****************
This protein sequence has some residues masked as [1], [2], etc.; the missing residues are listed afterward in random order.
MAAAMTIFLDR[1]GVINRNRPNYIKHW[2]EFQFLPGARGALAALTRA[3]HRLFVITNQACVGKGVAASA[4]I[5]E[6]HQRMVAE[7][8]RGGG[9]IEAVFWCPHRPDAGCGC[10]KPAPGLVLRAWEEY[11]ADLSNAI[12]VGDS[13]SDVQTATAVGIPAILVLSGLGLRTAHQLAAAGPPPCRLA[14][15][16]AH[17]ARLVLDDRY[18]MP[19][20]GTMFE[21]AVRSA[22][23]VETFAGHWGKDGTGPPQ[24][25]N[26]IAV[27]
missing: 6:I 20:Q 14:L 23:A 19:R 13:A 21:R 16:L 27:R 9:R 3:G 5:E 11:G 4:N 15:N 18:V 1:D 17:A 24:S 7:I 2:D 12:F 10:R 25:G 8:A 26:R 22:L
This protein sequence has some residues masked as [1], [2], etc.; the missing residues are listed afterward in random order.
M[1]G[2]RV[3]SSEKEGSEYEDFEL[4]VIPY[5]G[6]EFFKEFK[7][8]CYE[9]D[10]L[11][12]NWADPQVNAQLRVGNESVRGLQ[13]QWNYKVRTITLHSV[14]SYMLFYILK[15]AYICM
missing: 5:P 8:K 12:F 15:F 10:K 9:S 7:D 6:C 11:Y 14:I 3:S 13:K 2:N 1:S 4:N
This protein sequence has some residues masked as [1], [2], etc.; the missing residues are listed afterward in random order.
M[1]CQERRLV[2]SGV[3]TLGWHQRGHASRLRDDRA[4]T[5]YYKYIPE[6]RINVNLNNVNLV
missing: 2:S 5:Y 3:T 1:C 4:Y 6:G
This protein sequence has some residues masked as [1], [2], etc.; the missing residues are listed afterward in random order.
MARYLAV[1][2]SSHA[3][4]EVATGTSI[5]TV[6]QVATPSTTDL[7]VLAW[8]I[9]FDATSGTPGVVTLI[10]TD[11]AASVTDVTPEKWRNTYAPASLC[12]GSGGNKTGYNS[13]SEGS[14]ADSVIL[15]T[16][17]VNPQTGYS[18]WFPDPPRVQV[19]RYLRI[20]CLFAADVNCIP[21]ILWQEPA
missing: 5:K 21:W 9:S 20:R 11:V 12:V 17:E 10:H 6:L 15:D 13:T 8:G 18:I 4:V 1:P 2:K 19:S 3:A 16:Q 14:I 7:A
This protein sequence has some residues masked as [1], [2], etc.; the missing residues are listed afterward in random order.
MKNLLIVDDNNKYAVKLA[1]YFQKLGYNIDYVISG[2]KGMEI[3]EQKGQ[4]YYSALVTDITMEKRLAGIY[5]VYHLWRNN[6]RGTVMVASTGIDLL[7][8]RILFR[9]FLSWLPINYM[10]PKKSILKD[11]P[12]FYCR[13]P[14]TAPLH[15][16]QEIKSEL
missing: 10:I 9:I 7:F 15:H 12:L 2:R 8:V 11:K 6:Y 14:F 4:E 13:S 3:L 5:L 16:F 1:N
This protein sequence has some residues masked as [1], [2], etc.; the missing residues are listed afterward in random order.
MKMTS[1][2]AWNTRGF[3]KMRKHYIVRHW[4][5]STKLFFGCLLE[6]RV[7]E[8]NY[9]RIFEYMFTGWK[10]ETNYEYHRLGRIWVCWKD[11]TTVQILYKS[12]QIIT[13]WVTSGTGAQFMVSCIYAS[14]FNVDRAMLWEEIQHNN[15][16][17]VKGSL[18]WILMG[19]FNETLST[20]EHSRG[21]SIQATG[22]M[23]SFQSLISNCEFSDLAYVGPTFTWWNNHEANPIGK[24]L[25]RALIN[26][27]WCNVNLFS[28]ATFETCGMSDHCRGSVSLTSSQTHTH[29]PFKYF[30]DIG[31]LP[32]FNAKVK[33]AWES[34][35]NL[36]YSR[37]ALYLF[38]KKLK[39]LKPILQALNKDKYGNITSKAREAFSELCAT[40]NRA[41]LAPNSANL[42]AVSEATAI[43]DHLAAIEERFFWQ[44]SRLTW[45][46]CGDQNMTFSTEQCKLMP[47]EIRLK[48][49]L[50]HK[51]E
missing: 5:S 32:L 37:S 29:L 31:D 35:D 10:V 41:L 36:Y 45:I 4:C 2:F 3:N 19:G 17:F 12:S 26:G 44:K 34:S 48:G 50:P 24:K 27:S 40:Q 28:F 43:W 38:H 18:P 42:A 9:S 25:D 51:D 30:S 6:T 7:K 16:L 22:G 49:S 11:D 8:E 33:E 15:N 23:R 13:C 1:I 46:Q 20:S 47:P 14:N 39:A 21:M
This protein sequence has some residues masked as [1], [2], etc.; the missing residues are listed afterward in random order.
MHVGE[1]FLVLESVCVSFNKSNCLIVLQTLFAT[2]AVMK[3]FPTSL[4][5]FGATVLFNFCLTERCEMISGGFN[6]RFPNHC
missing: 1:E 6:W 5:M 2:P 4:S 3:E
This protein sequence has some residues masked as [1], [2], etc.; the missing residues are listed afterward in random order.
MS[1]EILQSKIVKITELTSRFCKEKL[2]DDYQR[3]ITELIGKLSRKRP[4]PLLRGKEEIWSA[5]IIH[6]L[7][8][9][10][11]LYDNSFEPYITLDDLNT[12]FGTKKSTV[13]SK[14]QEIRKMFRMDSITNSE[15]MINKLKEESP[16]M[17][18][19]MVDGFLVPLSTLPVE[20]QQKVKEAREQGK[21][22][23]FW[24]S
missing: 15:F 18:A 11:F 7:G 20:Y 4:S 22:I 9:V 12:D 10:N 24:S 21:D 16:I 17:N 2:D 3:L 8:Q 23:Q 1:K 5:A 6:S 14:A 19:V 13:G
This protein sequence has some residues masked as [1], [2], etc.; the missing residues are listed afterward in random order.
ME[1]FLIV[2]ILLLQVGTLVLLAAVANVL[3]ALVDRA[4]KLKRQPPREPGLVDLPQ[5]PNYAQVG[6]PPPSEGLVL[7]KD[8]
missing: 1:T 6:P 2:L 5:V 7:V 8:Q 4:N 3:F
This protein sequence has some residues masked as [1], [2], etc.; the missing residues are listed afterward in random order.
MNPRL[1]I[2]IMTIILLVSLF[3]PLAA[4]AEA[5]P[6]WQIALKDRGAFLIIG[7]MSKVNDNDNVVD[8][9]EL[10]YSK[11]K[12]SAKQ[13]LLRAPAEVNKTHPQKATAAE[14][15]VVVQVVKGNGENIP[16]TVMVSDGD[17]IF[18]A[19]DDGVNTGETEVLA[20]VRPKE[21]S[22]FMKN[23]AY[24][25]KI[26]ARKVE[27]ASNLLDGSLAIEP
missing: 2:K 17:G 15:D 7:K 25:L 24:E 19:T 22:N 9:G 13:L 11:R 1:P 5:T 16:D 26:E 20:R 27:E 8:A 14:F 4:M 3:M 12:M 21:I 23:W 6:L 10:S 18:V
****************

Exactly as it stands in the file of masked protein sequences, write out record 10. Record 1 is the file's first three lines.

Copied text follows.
This protein sequence has some residues masked as [1], [2], etc.; the missing residues are listed afterward in random order.
MNPRL[1]I[2]IMTIILLVSLF[3]PLAA[4]AEA[5]P[6]WQIALKDRGAFLIIG[7]MSKVNDNDNVVD[8][9]EL[10]YSK[11]K[12]SAKQ[13]LLRAPAEVNKTHPQKATAAE[14][15]VVVQVVKGNGENIP[16]TVMVSDGD[17]IF[18]A[19]DDGVNTGETEVLA[20]VRPKE[21]S[22]FMKN[23]AY[24][25]KI[26]ARKVE[27]ASNLLDGSLAIEP
missing: 2:K 17:G 15:D 7:K 25:L 24:E 19:T 22:N 9:G 13:L 11:R 1:P 5:T 16:D 26:E 20:R 27:E 8:A 14:F 4:M 3:M 12:M 21:I 23:W 6:L 10:S 18:V